Monday, June 29, 2009
Tuesday, June 23, 2009
When I was told I would be going along to photograph government schools for the School Outreach Program, I was very excited - when it comes to photography, children are the most powerful portrait subjects. They turn to the lens and meet its glassy eye with unapologetic expressions, resulting in pictures that are almost perfect representations of who they are. Unlike adults they don’t hastily search for the appropriate smile, or think about how they want to be remembered - they hide nothing because they have nothing to hide. So when we finally set out, I knew I would find a treasure of photo opportunities in these children’s classrooms and playgrounds.
But of course, like any treasure, the schools were well-guarded – wherever we went, the administration was wary of the camera, afraid that we would snap pictures of their dilapidated buildings and report that to the media. It took some convincing and Mariam’s (Project manager) contagious enthusiasm to finally win the trust of these principals and teachers. Mariam spoke to the administration and appeased them. Our aim, she said, was not to highlight the inadequacies of government schools but rather to bring a little bit of color into the dusty classrooms of the children who studied there. Soon the schools were all opening their doors to us, and once we looked past all the cracked walls and broken desks, we found something quite unexpected: bright-eyed children and teachers all working towards better education; an effort that was so genuine that Mariam and I often found ourselves reminiscing about our own schools and classes.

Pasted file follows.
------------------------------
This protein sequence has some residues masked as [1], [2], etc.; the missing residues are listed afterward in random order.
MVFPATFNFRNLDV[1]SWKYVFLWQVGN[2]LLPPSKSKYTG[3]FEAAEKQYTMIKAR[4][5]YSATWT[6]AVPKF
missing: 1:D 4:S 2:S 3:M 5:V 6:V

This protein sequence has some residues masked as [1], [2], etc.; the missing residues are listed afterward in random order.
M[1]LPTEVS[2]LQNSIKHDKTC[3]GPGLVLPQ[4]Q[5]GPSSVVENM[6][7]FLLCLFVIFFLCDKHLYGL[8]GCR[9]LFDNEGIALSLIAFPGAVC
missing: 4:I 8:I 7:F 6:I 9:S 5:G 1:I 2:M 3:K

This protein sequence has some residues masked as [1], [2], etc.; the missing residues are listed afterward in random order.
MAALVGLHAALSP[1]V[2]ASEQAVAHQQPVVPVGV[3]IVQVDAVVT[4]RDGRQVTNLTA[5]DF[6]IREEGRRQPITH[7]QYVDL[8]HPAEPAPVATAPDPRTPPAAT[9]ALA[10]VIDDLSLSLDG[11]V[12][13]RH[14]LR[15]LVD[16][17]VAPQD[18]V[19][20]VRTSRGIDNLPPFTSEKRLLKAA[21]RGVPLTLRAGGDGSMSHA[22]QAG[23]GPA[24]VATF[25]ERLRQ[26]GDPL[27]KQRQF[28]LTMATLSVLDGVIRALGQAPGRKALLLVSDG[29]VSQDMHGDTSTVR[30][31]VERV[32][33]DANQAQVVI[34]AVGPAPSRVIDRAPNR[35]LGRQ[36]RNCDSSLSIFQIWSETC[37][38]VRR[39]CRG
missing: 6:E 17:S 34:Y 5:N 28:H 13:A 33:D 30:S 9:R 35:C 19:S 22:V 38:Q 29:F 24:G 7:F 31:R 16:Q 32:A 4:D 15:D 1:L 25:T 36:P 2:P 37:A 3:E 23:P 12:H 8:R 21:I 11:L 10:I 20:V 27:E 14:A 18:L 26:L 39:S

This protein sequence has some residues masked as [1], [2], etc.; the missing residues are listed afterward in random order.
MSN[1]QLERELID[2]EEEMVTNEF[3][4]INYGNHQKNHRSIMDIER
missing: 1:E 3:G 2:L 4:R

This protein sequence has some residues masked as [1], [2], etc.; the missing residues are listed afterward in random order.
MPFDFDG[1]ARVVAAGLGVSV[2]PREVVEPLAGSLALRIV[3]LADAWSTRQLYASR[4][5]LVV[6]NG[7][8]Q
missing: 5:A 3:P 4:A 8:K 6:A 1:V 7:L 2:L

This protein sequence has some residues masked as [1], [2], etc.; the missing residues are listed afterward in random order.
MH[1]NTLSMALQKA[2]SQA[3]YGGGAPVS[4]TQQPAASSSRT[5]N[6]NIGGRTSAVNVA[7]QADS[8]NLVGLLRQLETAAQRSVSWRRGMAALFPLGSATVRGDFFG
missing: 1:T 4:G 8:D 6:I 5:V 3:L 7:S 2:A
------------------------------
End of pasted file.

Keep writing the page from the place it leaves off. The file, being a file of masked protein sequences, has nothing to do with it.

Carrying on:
We noticed that in spite of their poor conditions, these teachers and children shared the same respect for their studies that we had learned in our schools. They eagerly looked in their dictionaries, recited their mathematics tables, and read out loud to their fellow students. We went to a small girls and boys primary school whose principal had made such noble efforts at progressive teaching that Mariam and I started calling it the Cool School. Here the children were taught not only basic subjects, but also other lessons of everyday life, like how to deal with domestic issues, tolerance among each other, and even the importance of planting trees and being responsible citizens.
Every school we went to, children seemed happy and eager to learn, but also full of mischief and energy. As I took their pictures they giggled and laughed, sometimes shying away from the lens, and sometimes clambering around to take a closer look at my camera, then looking altogether delighted when I showed them their own pictures in the camera’s display window. On the way back, Mariam and I were brimming with excitement about the Outreach Tour, and we couldn’t wait to return to the schools and show them what we have in store.
The Citizens Archive of Pakistan’s School Outreach Tour kicks off on the 25th of July, 2009.
Wednesday, June 17, 2009
When we were told that some interns would be going to Burns Road to nominate people for the Oral History Project, we volunteered immediately. We were excited at the prospect of being out of the office for a couple of hours; Little did we know that the trip would come to mean so much more than that.